OKLAHOMA CITY (KFOR) – The Tulsa Race Massacre and the Oklahoma City bombing may be the two darkest chapters in Oklahoma’s history.

But there’s a unique partnership formed to educate Oklahoma students about the consequences of hate.

Oklahoma City was rocked by a deadly bombing in April of 1995. In all, 168 lives were lost at Alfred P. Murrah Federal Building.

Decades before, the Tulsa Race Massacre claimed the lives of hundreds of African Americans, who died at the hands of white citizens.

Nearly 100 students learned the lessons from those fateful days on Friday. 

“So I think our past is really, really dark,” said Ruby Yar.

Ruby is a ninth grader at Booker T. Washington High School in Tulsa. 

She absorbed what happened in her town and how antigovernmental sentiment and white supremacy motivated Timothy McVeigh to become a terrorist.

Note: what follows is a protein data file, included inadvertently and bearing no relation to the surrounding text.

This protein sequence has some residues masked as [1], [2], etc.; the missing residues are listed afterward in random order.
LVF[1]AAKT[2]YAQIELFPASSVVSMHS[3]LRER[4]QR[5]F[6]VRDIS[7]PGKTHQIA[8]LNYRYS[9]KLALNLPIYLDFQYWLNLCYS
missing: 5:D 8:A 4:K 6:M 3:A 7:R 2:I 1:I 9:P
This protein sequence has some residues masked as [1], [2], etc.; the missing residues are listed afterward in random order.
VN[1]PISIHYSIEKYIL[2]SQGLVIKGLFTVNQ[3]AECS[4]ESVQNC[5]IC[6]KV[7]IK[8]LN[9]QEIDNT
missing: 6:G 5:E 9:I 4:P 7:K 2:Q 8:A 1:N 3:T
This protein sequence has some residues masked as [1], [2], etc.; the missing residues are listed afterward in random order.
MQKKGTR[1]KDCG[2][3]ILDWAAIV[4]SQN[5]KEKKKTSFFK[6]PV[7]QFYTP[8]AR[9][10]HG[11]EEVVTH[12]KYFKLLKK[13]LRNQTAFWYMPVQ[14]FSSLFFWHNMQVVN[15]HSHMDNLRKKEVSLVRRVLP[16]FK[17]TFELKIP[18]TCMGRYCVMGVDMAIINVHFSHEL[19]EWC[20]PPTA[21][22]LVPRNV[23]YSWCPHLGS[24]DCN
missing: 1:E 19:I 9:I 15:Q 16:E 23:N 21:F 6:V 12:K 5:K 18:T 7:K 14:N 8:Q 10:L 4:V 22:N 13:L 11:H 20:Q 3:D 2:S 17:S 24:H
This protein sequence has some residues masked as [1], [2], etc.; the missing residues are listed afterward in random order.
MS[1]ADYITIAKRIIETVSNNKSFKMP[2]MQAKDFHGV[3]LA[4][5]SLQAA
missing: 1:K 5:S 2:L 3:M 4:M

“I think it’s really interesting to be around these different memorials and learn from different perspectives on what happened these days,” said Yar. 

That’s the mission of the Road to Remembrance. 

It’s a partnership between the Oklahoma City National Memorial and Museum and Tulsa’s Greenwood Rising.

They are two of Oklahoma’s primary resources for education on personal responsibility, justice, healing, and forgiveness.

“The ninth graders are taking Oklahoma history,” said Stephen Evans, with the Oklahoma City National Memorial and Museum. “It lays a foundation for their understanding [and] how they should be active in their communities.” 

Through this first-year program, hundreds of ninth graders can recognize the importance of striving for understanding.

“I’m hoping that the more we learn and educate about it, the more we can grow as a community and grow together,” said Yar.